This section did not appear in the EG Article.  Above I refer to Section 27(3)(f) as providing the alternative to Case B where development for non-agricultural use does not require planning permission. In the case of Herefordshire District Council v Bayliss (6 September 2019), the First-tier Tribunal had to consider the position where the applicant had applied for planning permission for residential development, including in respect of the subject holding, but the planning permission had not been granted.  While the outcome of the planning application was awaited, the applicant applied to the Tribunal for consent to the operation of a notice to quit in reliance on Section 27(3)(f).  Quite rightly, the FTT rejected the application, deciding that Section 27(3)(f) is not available to a landlord in any case where the intended non-agricultural use requires the grant of planning permission.

Agricultural Tenancies Act 1995 (Farm Business Tenancies)

Enter the 1995 Act and the underlying concept of freedom of contract. However, this is also not without its difficulties.  For example, how often does one see a farm business tenancy (“FBT”) which is being granted for a period of more than 2 years containing a break clause to allow development on short notice?  It does not work.

  1. The Law

The statutory framework relating to the termination of a FBT is contained in Sections 5 and 7 of the 1995 Act. Section 5 interferes with the common law position in relation to FBTs for a fixed term of more than 2 years by providing that:

  1. such a tenancy will not automatically terminate by effluxion of time on its term date, and
  2. if a landlord and tenant want to end the tenancy on the term date, one must take positive action to do so by serving a written notice on the other of his intention to terminate the tenancy on that date; and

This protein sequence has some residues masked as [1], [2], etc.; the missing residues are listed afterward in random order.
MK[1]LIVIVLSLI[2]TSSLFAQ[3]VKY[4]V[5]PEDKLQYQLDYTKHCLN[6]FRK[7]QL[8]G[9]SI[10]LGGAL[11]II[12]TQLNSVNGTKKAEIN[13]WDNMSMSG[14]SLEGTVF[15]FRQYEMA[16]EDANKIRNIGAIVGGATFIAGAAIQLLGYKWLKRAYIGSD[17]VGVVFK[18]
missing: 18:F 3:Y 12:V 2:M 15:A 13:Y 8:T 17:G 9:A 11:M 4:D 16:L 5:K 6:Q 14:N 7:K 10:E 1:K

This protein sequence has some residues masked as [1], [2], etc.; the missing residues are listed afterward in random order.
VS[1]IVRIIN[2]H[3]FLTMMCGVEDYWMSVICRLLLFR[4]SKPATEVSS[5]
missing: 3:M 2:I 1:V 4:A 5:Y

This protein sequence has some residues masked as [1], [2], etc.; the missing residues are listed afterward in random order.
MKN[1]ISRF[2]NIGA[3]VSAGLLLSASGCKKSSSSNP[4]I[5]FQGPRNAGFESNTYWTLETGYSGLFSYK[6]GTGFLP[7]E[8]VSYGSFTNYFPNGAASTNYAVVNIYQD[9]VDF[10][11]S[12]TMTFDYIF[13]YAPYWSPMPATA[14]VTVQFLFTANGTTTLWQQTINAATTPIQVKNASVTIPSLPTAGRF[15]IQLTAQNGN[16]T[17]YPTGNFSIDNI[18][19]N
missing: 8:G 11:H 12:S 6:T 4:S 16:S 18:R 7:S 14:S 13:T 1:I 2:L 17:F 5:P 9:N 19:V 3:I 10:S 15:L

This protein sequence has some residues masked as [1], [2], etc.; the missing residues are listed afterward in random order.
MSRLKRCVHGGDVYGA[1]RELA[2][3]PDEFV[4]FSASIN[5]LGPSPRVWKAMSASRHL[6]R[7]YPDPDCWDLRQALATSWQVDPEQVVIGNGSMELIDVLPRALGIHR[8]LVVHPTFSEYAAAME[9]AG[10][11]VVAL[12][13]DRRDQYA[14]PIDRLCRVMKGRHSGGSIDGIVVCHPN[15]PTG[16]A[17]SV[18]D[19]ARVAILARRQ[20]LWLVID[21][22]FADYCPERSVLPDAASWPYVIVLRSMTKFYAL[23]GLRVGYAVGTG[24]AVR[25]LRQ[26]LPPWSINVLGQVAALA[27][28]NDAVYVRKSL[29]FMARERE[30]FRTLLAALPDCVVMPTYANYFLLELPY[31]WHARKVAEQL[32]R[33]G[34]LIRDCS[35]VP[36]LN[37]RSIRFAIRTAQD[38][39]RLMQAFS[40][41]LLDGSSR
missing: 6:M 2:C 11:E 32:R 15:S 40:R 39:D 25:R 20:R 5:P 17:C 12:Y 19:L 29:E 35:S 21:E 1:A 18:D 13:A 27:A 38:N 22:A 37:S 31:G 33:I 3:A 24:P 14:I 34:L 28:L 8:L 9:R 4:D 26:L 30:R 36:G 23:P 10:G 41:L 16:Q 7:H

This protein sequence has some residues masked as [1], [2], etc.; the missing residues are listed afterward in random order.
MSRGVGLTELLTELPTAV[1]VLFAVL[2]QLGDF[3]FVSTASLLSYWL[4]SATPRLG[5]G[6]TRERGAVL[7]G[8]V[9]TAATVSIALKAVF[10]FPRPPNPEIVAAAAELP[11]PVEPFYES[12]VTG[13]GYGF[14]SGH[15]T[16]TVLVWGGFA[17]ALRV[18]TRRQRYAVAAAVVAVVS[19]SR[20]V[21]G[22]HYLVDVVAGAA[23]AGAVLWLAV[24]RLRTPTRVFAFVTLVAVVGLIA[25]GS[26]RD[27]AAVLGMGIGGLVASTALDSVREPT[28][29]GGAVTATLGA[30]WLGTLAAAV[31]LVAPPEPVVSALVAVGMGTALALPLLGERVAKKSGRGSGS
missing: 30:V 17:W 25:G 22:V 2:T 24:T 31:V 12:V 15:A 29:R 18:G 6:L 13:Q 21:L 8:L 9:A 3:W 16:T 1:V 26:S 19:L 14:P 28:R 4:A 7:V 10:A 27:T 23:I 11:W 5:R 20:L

3. the notice must be served at least 12 months before the term date.
  1. Break clauses

As regards break clauses, Section 7 overrides and supplements the agreement between the parties in respect of a FBT of more than two years duration. Section 7 provides that any notice to quit in respect of the whole or part of a holding served pursuant to a term of the tenancy, i.e. a break clause, will be invalid unless:

  1. it is in writing and
  2. it is given at least 12 months before the date on which it is to take effect.

Section 7 applies “notwithstanding any provision to the contrary in the tenancy agreement”.

The effect of this is that a short notice of less than 12 months will be ineffective where the FBT is for more than 2 years. Also, there is another unanswered question. Although Section 5 of the 1995 Act refers to termination on the term date, Section 7 is silent. It raises the question as to whether the common law applies, namely that any 12 month notice must expire on the term date. There is no case authority dealing with that.

So what should a landowner do where he wants to grant a longer term FBT to the tenant but part of the land may be required for development on short notice? The answer is to identify the land in respect of which the short notice may be required and to grant a separate FBT in relation to that land of a duration of two years or less.